A second transition, which connects to the first, is that effective leaders of complex projects need to move beyond effectively communicating the ‘facts’. Instead they must help a broad range of stakeholders give meaning to the context, purpose, vision, rearrangement of social relationships and activities that make up the project. For example, people do not protest against a traffic tunnel because it is a hole in the ground. They protest because of what they think it means for them in terms of their health, house value, safety, amenity etc. The importance of meaning-making cuts across a broad range of leadership practices: the stories project leaders tell that reflect how they see themselves; how it can help build connections with teams and stakeholders; the meaning that is attributed to the project; how to describe and translate a strategic vision; or when explaining whether a project is ready to move forward to implementation.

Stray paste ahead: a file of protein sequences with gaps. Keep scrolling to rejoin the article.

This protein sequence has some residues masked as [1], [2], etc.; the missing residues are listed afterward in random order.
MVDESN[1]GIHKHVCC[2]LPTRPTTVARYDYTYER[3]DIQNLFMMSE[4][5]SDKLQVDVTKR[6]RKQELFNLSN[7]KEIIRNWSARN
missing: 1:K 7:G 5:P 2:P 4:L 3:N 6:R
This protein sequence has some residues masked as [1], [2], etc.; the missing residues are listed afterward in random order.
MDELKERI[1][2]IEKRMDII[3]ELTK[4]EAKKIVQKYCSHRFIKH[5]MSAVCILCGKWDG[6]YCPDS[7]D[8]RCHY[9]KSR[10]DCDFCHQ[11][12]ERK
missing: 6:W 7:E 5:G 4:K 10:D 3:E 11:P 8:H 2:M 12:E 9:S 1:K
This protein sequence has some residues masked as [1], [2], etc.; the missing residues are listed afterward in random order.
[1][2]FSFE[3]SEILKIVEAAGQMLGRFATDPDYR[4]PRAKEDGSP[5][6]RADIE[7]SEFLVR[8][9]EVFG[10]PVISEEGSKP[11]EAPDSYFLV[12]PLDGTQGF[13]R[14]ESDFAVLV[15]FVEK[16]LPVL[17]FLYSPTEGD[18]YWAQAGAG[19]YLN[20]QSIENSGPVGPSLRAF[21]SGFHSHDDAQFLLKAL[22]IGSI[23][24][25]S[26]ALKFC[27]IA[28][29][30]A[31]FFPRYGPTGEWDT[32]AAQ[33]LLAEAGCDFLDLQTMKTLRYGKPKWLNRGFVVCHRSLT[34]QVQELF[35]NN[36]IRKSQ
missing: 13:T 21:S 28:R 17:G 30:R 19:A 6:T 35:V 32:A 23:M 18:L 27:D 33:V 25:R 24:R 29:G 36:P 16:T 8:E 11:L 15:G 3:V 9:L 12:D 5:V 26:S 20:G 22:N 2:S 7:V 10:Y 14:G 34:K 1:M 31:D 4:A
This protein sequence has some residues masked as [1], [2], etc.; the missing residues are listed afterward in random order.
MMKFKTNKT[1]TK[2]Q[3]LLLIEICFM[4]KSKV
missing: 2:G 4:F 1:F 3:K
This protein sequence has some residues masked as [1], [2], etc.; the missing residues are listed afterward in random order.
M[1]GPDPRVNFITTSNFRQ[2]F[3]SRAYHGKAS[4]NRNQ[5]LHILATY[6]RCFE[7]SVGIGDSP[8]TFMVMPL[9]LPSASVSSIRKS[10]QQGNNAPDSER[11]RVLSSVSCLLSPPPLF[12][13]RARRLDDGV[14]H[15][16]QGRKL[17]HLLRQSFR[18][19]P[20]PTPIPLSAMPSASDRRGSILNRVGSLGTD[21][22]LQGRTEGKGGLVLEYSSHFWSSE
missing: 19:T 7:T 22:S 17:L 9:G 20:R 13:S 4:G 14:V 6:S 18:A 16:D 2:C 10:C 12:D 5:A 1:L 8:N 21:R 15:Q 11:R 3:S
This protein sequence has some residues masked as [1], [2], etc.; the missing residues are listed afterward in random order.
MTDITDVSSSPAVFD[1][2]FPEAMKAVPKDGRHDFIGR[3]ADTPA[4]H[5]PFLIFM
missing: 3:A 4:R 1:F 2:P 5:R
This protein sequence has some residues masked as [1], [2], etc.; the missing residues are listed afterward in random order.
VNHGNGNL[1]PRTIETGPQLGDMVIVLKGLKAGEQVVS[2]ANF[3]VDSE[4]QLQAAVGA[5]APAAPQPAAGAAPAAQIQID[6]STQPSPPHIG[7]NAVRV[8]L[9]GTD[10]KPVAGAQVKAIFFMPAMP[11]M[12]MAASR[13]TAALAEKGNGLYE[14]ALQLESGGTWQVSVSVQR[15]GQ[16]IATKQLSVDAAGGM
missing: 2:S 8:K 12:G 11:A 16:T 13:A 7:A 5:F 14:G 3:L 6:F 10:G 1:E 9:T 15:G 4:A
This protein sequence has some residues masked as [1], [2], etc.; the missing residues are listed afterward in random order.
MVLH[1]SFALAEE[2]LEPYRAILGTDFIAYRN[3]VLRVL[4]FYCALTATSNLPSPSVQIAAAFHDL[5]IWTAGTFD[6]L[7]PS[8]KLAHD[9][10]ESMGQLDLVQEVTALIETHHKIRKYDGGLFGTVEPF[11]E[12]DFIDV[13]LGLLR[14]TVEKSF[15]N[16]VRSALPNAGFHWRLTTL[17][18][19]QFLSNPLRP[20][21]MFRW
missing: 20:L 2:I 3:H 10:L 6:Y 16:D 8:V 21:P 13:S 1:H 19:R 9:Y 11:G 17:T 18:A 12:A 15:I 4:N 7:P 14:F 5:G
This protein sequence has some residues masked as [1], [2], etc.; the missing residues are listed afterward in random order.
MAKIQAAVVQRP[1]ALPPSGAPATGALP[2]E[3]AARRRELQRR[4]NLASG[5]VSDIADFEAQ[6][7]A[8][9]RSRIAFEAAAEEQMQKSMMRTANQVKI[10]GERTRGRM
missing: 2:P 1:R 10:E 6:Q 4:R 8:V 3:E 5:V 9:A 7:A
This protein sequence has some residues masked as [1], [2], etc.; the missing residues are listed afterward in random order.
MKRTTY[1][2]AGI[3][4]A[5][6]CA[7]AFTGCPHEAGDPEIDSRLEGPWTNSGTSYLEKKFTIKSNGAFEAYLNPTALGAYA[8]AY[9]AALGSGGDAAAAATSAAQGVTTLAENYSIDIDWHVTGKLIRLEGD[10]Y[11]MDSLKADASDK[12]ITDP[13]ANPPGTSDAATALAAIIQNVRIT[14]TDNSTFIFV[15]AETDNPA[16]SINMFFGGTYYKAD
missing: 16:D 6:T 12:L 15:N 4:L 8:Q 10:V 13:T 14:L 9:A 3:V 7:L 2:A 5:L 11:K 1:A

We found that highly experienced practitioners increasingly rejected a blind reliance on generalized tools and techniques that appeared too simplistic or naïve. The complexity of context, the need for interpretation, and the role of negotiation and alignment of different groups of people creates a richness that cannot be fully captured in prescriptive decision-making tools and techniques. Instead of relying on supposed ‘best practice’ or existing tools, a project leader may use their wisdom and judgment to question and make new tools if the situation requires. However, if they lack the experience needed to have developed a sense of what ‘good’ looks like, they may be better off relying on ‘best practice’. Consequently, this transition also poses a risk to those whose confidence exceeds their relevant experience (‘hubris’).